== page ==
Feeding Dairy to Dogs, Including Safety and Digestion

The choice to feed dairy to your dog is an individual one. I have been told and seen published that dogs should never ever ever (how dare you even consider it!) be fed dairy products. But why? It supposedly causes diarrhea. How?

Dogs can be, but are not necessarily, lactose intolerant. This means they don't produce the enzyme required to break down lactose just as some people don't.

The most important thing to consider when feeding a dog a dairy product is its lactose content. Some dairy products have significantly less lactose than others. Yogurt has about 1/3rd of the lactose than whole milk does.   

Most dogs have some level of lactose intolerance. Therefore, careful consideration to the form of dairy you choose to feed should be given. Sharp cheddar cheese has basically no lactose. Sour cream and cottage cheese both have less lactose than yogurt, but a little more than that of a good hard sharp cheese.  Too much lactose is where the diarrhea comes from in dogs who don't tolerate it well.

The next consideration should probably be why you're feeding dairy products. Yogurt is a great source of live, active cultures and probiotics that are fantastic for your dog's digestive system. Like us, your dog can benefit greatly from a boost from the Lactobacillus acidophilus in yogurt to the helpful gut bacteria that aid them in digestion and in keeping bad bacteria in check. Yogurt is a very good option if you've got a dog who is exceptionally gassy.  (Let me just tell you about my girl who loves to fart, watch us all open the windows, stick her head out and take a deep breath. Then, when we roll the windows back up, fart again...)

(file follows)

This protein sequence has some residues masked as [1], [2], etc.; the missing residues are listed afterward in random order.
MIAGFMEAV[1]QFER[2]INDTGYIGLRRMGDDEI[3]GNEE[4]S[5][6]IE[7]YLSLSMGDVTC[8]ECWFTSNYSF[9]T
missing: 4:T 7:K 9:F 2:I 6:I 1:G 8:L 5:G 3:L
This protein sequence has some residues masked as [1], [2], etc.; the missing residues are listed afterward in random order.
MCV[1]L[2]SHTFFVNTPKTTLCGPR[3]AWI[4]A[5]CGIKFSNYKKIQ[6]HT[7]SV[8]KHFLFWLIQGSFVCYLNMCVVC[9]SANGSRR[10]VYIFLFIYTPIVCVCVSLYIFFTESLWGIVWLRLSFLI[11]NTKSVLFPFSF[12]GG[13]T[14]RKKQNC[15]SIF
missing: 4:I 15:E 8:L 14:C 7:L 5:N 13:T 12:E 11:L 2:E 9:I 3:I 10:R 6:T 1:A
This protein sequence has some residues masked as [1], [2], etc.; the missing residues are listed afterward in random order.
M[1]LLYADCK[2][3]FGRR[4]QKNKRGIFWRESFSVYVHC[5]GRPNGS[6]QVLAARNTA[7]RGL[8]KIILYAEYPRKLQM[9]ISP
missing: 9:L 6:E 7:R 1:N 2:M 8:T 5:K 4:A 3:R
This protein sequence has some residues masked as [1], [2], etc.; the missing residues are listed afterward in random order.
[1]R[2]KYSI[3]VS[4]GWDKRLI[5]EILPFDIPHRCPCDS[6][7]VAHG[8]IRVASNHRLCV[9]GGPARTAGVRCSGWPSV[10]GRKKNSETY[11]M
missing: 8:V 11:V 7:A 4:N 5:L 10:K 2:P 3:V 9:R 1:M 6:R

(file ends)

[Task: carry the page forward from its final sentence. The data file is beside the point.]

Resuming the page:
Feeding other low lactose cheeses or dairy products like cottage cheese can provide lots of calcium, protein, and plenty of fat for your dog if he or she is in need of any of these things. These foods should not be fed as a main nutrition source but as an addition to a well rounded diet with plenty of animal protein. Growing puppies sure benefit from all of the above! Cheese is also a yummy way to hide medications or to use as treats when training. Kefir is another great product to consider, though is less common and still gaining in popularity. Kefir contains different cultures than those found in yogurt.

Lastly, I'm sure you're wondering how much to feed. It doesn't take much. A heaping tablespoon of plain yogurt per day is enough to feed for assisting in maintaining a healthy digestive system. More can be given if you're dog is on antibiotics which are notorious for killing off the good bacteria in the body that keep things moving along. As with any new food, start slowly and work them up to a daily serving.

A note from the author: Raw Feeding is a big topic and everyone disagrees on how to go about it. Talk to your vet who may very well say, "don't you dare, here's some Hill's Science AKA CRAP," (I added that last part for flair) read all of the articles you can find, and study all of the books you can get your hands on. Start slow, introduce foods gradually and one at a time. Don't let anyone discourage you. Feed what your dog likes, what he or she will eat, and what is available to you. Additives should be fed in moderation. But remember, variety is key to obtaining all their necessary vitamins and minerals. There isn't a lot of profit in studying raw diets for dogs so very little is known with absolute certainty.